Thursday, September 20, 2012

Micky Dolenz: Remember


Micky Dolenz has a brand new CD coming out next week (titled "Remember"), an upcoming reunion tour with fellow Monkees Peter Tork and (incredibly) Michael Nesmith, and a return engagement in "Hairspray", too. All of this hot on the heels of headlining the 2012 Happy Together Again Tour. (Guess you could say he's a pretty busy guy!)  

Dolenz recorded a couple of Monkees remakes for the new CD, along with some of his other personal favorites. The whole CD has a very "laid back" feel to it ... you can almost see Micky performing some of these tunes in a smoky blues / jazz club. (In fact the lead-off single is a remake of The Monkees' 1967 British #2 Hit "Randy Scouse Git" ... and the song takes on a whole new clarity when listened to in this context):  

(By the way, that's the official "single mix" we're sharing with you today ... the album version has a slightly different feel to it ... and doesn't kick off with the chorus.  Always one of the more "manic" Monkees tunes, the single ... from their "Headquarters" LP ... was released as "Alternate Title" over in Great Britain because of the derogatory translation of "Randy Scouse Git", apparently slang for a horny Liverpudlian kid!) 

Here's a great new interview with Micky from "The Improper", discussing his new LP:  Click here: Micky Dolenz Still Monkee-ing Around 46 Years After TV Show

Micky Dolenz, singer and drummer of The Monkees is gearing up to release his new album, Remember, which features many songs that mark great milestones in his life, as well as some new songs. This album is scheduled to release worldwide on September 25, 2012 (Waterfront Ent. Group / RoboRecords and Universal Music Distribution).
Produced and largely arranged by David Harris, Remember promises classic tunes that will evoke some cherished memories from listeners of all ages. Dolenz opens up a time capsule of pop hits from decades ago, updating them with a tone that is reminiscent of his younger days as a Monkee and appreciative of the music that continues to inspire him.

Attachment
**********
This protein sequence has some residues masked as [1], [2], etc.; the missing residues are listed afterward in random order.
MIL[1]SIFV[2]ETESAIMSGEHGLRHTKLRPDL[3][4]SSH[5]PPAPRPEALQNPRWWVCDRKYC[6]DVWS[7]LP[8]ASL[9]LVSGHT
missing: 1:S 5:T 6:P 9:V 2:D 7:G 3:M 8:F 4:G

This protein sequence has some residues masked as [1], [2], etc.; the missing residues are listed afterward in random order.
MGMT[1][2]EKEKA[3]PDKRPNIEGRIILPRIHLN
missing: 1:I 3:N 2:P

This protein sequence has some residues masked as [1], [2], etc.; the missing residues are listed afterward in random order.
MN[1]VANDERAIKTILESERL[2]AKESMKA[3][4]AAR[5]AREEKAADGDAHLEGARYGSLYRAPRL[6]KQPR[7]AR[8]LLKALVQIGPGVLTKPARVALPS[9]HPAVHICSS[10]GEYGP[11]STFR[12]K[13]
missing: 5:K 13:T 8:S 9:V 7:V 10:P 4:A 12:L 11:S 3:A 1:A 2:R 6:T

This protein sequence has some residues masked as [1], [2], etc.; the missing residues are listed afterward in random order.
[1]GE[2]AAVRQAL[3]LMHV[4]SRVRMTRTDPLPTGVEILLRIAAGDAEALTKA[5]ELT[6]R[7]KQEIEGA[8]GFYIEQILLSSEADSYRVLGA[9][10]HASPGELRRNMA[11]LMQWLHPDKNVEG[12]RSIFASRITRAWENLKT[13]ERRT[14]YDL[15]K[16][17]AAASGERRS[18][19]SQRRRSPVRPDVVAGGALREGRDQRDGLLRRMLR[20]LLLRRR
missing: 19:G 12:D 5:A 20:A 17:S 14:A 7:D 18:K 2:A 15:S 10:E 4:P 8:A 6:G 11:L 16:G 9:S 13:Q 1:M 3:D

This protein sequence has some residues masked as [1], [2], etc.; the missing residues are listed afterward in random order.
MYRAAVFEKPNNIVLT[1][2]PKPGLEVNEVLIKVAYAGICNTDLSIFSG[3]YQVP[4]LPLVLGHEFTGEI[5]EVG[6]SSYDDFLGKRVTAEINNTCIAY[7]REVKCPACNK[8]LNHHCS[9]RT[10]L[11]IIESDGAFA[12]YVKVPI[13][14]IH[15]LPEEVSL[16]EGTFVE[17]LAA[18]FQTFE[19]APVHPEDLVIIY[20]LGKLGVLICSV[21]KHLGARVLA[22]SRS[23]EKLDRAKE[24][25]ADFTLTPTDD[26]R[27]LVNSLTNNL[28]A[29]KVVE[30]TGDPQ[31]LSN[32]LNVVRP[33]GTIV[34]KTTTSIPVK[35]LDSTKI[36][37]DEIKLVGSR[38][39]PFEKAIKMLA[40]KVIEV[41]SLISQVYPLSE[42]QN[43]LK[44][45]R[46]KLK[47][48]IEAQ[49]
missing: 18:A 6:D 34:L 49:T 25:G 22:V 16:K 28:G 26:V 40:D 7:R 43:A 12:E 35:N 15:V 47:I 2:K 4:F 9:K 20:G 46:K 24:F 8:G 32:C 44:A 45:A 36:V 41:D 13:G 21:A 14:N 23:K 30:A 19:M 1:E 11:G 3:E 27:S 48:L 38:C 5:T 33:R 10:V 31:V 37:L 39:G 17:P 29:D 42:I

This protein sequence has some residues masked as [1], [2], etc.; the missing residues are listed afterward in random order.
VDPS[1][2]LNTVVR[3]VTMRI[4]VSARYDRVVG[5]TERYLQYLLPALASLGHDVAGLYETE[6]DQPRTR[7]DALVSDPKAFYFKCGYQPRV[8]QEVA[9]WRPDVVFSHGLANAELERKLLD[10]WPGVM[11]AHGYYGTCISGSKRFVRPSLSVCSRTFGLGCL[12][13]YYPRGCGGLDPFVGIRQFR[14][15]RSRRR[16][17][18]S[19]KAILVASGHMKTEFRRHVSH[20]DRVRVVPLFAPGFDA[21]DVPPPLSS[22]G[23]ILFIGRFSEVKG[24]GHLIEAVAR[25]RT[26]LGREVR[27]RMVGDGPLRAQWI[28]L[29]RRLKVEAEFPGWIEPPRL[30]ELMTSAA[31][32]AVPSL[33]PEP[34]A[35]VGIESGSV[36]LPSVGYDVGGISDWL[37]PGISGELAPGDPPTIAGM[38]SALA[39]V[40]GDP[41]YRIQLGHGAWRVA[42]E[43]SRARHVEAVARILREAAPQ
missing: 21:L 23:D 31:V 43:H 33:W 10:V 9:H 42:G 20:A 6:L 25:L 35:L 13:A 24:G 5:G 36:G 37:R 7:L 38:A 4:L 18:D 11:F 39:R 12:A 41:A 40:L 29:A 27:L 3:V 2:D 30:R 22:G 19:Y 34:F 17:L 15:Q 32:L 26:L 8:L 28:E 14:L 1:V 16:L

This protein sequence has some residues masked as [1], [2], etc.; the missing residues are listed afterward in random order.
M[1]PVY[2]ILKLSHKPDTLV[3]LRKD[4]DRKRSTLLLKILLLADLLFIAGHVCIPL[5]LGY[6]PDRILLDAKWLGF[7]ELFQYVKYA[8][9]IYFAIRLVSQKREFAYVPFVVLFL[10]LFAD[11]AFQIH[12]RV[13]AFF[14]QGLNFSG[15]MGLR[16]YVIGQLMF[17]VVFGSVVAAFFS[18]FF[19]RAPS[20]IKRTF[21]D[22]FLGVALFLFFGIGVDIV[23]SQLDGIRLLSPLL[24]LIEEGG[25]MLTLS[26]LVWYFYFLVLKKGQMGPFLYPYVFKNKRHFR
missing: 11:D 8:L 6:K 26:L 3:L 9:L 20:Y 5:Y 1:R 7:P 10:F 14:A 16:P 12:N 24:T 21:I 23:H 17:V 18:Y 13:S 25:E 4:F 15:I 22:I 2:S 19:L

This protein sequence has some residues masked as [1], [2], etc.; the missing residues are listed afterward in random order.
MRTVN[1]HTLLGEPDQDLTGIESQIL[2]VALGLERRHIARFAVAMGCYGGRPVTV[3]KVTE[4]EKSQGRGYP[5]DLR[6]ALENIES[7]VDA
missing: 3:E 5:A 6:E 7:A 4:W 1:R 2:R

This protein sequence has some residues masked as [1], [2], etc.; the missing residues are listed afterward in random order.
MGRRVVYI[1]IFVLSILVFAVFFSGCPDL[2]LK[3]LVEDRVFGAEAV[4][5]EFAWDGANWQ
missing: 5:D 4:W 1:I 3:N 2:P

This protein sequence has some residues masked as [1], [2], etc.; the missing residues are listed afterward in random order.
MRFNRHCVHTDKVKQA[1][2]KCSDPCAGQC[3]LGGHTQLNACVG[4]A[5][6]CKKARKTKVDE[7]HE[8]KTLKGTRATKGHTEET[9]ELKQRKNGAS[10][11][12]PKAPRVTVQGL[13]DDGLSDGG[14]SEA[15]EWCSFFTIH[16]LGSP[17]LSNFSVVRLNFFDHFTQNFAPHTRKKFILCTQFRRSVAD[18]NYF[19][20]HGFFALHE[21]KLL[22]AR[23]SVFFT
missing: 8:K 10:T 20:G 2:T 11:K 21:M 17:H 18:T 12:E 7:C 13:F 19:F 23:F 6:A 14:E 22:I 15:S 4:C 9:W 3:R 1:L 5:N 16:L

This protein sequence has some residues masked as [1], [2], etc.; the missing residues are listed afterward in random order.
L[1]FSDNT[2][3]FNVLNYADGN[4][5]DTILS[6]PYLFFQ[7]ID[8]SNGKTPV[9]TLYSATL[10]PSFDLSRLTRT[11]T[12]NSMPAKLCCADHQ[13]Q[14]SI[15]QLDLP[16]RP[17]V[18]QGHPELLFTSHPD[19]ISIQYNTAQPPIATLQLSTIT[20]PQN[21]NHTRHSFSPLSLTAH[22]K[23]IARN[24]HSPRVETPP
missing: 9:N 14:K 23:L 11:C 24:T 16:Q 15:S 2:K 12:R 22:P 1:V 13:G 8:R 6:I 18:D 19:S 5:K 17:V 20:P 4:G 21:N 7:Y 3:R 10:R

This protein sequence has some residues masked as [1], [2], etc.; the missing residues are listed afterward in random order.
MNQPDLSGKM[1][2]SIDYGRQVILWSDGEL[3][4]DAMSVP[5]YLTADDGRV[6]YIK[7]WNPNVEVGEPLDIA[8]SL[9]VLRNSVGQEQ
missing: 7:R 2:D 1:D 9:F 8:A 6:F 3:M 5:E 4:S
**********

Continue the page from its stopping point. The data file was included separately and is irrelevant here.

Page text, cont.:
The lyrics of the warm ballad, “Remember,” encapsulate this nostalgia — “Remember is a place from long ago / Filled with everything you know / Life is just a memory / Close your eyes and you can see / Think of all that life can be.”
"Remember had just been finished when we heard the tragic news of Davy Jones' passing" added Rob Christie, President of Robo Records / Waterfront Ent. "which made the theme all the more poignant for Micky."
The track list of Remember portrays an “audio scrapbook of the important songs in my life that had meant something to me for one reason or another,” according to Dolenz. He incorporates new versions of classic songs, re-imagined. The original writers of these songs range from some of his pals to The Beatles, Carole King, Harry Nilsson, and Neil Diamond.
One of Dolenz’ most exciting memories lies behind his cover of The Beatles’ “Good Morning Good Morning.” He reminisces, “One day, Paul [McCartney] invited me down to Abbey Road studios for a new album they were doing [Sgt. Pepper’s Lonely Hearts Club Band]. I must have expected some kind crazy, love-festival, Beatlemania event so I got dressed accordingly. I must have looked like a cross between Ronald McDonald and Charles Manson!” He was surprised when he got to the studio, since it had plain white walls and the only people there were the Fab Four in jeans and t-shirts, just playing their music. John Lennon called out, “Hey Monkee Man!” and offered to play Dolenz a song they had been working on … “Good Morning Good Morning.” This song was “burned into my neural pathways forever,” he says. And now he performs his own version of it as the lead track on Remember.